“It can’t be more than an hour and a half. Maybe two hours at the most.” I pointed to the location on the map. “It’s right here. And there’s plenty of daylight left.”

Two and a half hours later, I began to realize just how much the photocopied map had been reduced. Chris studied it closely.

“This scale of miles is pretty tiny. I think it might be farther than you think,” she said with an unmistakable hint of sarcasm.

We followed a winding secondary road. The scenery was gorgeous—miles and miles of forested wilderness, small mountains and spectacular views.

Ayers Cliff

When we finally reached St. Jacques, it was after eight o’clock and the sun was close to dropping behind the mountains. I had no idea where the barn was. There was nothing in the town but a tiny church and three houses. One of them had a small store in the front room.

I pulled up in front of the store and went inside. The two teenage girls behind the counter smiled.

“Bonjour. Could you tell me where I could find the round barn in town?”

The two girls stared at me blankly. After a long silence, I realized they couldn’t understand me.

“Parlez-vous anglais?”

They giggled and shook their heads no. Another long silence.

I couldn’t think of the word for barn. I remembered farm was ferme and round was rond.

“Rond ferme?,” I asked.

The girls looked puzzled.

"Rond ferme,” I repeated, this time slower and louder and accompanied by drawing circles in the air with my hands.

They looked at each other. It was obvious they had no idea what I was talking about. They weren’t deaf. They just didn’t understand.

I had no more than twenty or twenty-five minutes before the sun went down, and I had come too far to go home empty handed. So, I ran out to the car to get a tourist booklet with a picture of a round barn. I took it inside and showed it to the girls.

They took the booklet and walked into the back part of the house. I could hear people talking in French. There was much laughter.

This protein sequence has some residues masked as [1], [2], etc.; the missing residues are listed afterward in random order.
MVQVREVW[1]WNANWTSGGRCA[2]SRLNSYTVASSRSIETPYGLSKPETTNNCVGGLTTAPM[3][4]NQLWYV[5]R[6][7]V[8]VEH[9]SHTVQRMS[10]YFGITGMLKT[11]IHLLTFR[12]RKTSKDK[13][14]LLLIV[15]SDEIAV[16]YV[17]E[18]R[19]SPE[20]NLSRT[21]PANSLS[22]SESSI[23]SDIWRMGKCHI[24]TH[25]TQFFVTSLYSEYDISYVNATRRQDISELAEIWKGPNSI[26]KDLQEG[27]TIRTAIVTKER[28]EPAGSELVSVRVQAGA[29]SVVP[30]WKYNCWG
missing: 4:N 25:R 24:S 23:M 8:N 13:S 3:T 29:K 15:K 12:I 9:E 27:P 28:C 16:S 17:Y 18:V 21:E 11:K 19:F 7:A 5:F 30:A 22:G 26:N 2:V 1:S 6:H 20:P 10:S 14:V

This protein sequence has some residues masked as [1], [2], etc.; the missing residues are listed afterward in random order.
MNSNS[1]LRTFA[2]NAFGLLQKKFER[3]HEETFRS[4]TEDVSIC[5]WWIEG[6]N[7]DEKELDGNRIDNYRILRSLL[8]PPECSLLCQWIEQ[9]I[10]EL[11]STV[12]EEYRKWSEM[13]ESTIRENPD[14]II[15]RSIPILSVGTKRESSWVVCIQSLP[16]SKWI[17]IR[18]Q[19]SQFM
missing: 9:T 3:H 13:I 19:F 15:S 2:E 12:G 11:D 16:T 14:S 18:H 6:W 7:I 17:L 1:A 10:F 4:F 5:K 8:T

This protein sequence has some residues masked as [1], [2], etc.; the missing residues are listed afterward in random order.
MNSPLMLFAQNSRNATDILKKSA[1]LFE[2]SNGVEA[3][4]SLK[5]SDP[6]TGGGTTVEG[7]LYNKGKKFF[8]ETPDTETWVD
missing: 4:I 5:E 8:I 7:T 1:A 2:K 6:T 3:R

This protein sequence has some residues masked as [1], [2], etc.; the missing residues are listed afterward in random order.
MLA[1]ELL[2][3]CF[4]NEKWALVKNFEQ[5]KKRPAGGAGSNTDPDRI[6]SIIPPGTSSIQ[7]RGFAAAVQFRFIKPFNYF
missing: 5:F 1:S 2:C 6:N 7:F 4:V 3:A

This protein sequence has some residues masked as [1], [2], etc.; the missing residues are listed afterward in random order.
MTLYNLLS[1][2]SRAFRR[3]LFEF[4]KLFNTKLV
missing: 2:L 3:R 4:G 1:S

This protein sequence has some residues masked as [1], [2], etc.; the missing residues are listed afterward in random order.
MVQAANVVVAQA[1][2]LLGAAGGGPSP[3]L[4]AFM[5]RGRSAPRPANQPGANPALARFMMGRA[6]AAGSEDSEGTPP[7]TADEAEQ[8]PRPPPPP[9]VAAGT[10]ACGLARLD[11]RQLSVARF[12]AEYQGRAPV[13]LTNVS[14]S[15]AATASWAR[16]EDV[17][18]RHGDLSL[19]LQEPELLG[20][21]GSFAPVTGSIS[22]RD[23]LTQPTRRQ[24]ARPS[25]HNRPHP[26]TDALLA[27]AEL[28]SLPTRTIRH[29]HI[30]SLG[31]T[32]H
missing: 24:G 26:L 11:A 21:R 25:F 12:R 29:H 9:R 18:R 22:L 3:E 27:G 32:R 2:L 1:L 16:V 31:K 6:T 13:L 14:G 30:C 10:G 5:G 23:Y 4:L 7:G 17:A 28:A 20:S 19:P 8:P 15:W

The girls reappeared. The one carrying the booklet walked out onto the porch beckoning me to follow. Once outside, she pointed across the valley.

“Over there,” she said, mimicking my slow and loud delivery.

There on a hillside about a half-mile away was the barn.

She pointed to a dirt road across from the church and handed me the booklet.

“Bonjour. Merci.” I said awkwardly.

Within a few minutes, I was pulling into the driveway of the neat little farm. Luck was with me. Situated on a western slope, the barn was still in bright sunlight. It was not round but six-sided.

St. Jacques le Majeur

I knocked on the door, camera in hand. A woman appeared behind the screen door.

“Bonjour. Would you mind if I photographed your barn?”

The woman stared at me with the same blank expression. Another long silence.

I was running out of time. I pointed to my camera and then to the barn.


She nodded her head yes.

I walked out by the barn, set up my tripod and snapped a picture. I looked back at the house to find the woman and a child standing on the lawn watching me. I worked my way around the barn, taking pictures from different angles. Each time I glanced back at the house, there were more people. My wife was doing her best to be invisible as she sat in the car reading.

A pickup truck pulled into the driveway. A man and woman got out and joined the group. By the time I was halfway around the barn, a group of several adults and children were watching and chattering in French.

I finished the roll of film and walked back to the car. My audience was gone, but the woman was standing in the door watching me.